4. Plan the date in your neighborhood. I have a first date spot. It’s always full but not too full. Has music that’s not too loud. Is known for their cocktails, but also has a wine on the menu that I like. If the guy won’t come to you for a first date, he’s not worth your time, trust me. Having the date in your neighborhood lowers the stress of the whole thing. You can casually stroll over moments before meeting time (no uber car-sickness), you don’t have to stress about where you will sit or stand or what you will order because you’ve done it all before, and if it all goes well, they can walk you home (and if it doesn’t you’re close enough to walk yourself home and feel safe).

5. Turn those notifications off. Mindfully check your messages. Are you in the mental space to give energy to a person? Don’t just respond on a whim because the push came through and you’re multitasking. It makes a difference. Turning off those notifications will also decrease anxy feelings — try it.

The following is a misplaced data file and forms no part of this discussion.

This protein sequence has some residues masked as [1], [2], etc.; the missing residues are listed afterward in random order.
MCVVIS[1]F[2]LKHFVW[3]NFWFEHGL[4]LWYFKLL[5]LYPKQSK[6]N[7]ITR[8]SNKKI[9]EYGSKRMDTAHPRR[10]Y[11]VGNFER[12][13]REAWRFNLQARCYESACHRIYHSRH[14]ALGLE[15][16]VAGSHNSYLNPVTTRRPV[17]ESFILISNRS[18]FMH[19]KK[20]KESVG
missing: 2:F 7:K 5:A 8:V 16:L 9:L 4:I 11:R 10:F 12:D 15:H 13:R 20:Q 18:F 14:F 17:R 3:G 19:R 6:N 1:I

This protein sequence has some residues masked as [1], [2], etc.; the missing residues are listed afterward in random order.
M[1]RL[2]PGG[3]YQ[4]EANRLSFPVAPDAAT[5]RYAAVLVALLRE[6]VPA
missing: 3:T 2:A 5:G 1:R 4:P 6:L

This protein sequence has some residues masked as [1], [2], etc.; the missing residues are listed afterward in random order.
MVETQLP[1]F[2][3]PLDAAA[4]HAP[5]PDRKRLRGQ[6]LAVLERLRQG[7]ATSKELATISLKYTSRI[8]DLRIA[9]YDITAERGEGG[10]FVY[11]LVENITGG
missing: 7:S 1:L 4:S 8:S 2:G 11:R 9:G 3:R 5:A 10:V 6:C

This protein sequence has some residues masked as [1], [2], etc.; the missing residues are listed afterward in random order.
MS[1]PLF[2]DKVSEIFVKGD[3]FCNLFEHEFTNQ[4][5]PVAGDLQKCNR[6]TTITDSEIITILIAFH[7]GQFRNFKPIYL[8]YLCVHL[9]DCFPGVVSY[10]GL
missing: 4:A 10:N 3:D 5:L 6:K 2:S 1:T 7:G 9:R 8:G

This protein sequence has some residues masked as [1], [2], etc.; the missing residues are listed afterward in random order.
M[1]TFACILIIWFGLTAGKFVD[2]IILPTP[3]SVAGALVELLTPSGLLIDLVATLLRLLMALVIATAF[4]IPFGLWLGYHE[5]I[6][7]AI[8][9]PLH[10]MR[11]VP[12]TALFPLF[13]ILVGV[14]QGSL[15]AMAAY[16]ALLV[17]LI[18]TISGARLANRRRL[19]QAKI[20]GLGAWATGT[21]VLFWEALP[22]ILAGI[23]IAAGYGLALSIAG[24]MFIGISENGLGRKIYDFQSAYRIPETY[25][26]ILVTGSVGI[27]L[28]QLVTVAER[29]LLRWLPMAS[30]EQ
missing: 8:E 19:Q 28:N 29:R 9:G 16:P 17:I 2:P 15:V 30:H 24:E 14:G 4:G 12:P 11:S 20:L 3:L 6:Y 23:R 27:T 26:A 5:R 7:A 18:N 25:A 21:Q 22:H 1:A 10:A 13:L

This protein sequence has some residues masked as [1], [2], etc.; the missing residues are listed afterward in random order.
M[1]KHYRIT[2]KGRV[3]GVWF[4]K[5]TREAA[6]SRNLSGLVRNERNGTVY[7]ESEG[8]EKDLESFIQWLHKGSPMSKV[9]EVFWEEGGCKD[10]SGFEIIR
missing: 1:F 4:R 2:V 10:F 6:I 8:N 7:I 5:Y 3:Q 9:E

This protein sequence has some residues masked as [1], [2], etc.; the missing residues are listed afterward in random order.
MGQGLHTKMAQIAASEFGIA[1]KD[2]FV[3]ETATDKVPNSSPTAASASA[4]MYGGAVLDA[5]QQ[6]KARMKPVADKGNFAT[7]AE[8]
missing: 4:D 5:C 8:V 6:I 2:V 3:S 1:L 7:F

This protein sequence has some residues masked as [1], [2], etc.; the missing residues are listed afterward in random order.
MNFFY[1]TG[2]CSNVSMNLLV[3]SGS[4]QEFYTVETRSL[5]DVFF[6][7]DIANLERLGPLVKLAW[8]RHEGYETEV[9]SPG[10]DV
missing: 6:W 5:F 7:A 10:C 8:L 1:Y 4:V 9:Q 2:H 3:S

6. Have fun! I know this is tough because it can feel like a hopeless, tireless cycle. But i encourage you to flip the perspective. If it’s a not so great date. Stay, finish your drink, and try to learn something new (whether it’s from the person or the situation — bonus points for gaining a funny story from it all). If it’s a good one. SOAK IT IN! Exude all the love and kindness — you will get it right back.

I have a batch week coming up myself stay tuned for alllll the updates over on @nowheylady // #nwldatingdiaries

Happy dating! XO

nwl